07 April 2018

The Akishino Tiara

Image licensed to The Court Jeweller; DO NOT REPRODUCE.

You've all seen the row of carefully coiffed Japanese princesses attending events at the imperial court: immaculately dressed royal ladies sporting coordinated sets of jewels and toting traditional fans. One of the most senior of these women is the Princess Akishino, the wife of the second son of Emperor Akihito and Empress Michiko. Let's have a look at the tiara that Kiko wears, shall we?



We don’t know much of anything about the provenance of this tiara (the Japanese Imperial Household Agency is notoriously tight-lipped about details of the imperial family’s lives and possessions), but it made its first appearance in 1990 at Kiko’s wedding to Prince Fumihito, the second son of the emperor.



Like all other tiaras owned by the Japanese royals, Princess Kiko’s tiara is made of "white" jewels — you’ll only find diamonds and the occasional pearl in these sparklers. White is considered a sacred color in Japanese culture, so it makes sense that they’d want their jewels to be equally blessed. All of the aspects of the imperial family's appearance are tightly controlled by the Imperial Household Agency, hence the uniformity of their clothing and jewels.


Crown Prince Naruhito and the Princess Akishino at the Moroccan state banquet in Tokyo, November 2005 (HO/AFP/Getty Images)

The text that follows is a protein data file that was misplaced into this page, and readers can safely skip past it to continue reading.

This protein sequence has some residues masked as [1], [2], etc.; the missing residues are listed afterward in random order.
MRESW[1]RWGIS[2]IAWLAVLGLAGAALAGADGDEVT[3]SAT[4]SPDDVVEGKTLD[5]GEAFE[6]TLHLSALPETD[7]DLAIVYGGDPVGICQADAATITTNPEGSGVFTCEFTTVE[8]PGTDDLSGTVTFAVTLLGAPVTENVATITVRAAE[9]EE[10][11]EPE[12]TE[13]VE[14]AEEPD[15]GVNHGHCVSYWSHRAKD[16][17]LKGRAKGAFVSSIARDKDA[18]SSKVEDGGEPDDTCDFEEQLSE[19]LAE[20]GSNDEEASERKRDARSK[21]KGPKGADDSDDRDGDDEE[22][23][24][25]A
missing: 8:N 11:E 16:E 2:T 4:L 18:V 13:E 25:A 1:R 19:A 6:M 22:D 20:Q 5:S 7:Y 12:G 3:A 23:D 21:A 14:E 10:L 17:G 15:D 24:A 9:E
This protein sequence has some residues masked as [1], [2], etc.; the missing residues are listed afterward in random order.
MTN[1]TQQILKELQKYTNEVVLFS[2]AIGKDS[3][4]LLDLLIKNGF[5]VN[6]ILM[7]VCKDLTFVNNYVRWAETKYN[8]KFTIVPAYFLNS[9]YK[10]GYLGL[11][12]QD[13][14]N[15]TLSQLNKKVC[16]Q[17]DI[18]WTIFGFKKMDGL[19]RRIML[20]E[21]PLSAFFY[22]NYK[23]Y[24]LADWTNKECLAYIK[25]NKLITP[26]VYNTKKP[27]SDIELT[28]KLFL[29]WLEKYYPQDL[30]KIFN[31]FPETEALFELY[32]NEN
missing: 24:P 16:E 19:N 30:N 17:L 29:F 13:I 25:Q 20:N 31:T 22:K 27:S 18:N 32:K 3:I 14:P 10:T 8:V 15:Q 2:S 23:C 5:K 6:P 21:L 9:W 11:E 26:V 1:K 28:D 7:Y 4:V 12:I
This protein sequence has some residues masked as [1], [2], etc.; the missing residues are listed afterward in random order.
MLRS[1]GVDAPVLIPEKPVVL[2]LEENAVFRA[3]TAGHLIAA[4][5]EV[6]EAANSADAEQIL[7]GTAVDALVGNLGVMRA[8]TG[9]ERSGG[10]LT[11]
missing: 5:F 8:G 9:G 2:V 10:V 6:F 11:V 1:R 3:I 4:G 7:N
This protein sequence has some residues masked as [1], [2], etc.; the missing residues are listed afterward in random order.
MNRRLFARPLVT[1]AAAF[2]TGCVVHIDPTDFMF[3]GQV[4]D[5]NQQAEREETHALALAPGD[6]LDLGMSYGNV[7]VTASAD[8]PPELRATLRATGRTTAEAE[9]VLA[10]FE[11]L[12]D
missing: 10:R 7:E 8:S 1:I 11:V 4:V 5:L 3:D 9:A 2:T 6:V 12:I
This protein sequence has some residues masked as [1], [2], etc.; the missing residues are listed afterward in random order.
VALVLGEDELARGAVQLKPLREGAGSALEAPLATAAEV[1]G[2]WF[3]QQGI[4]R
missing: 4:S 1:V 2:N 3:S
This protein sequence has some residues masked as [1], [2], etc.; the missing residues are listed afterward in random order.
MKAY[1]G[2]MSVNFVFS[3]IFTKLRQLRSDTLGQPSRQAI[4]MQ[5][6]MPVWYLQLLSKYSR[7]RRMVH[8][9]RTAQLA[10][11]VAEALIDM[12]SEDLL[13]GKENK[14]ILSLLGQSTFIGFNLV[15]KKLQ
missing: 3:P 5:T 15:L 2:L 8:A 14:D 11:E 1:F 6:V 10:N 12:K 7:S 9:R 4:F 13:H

Most of the tiaras given to Japanese princesses are a part of a parure, which generally also includes a mirrored necklace and sometimes a coordinating brooch. Kiko nearly always wears her tiara with the matching necklace; she also wears the simple earrings worn by virtually every other female member of the imperial family at gala events. On some occasions, though -- for example, the 2005 state banquet in honor of the King of Morocco -- she has worn the tiara with a simple strand of pearls.



Even though Kiko is the wife of the emperor's younger son, she appears in a prominent position at court occasions (in part because Crown Princess Masako, who has suffered with health problems for years, has been frequently absent in the past). At the annual New Year's Court, at state banquets, and at any other event requiring a tiara, you'll see Kiko wearing this one. And in a few short months, she'll be wearing it in an even more prominent position: when her father-in-law abdicates in 2019, Kiko's husband will be heir to the throne, making her Japan's de facto crown princess.

Note: this is an expanded version of an earlier post, with new text/images.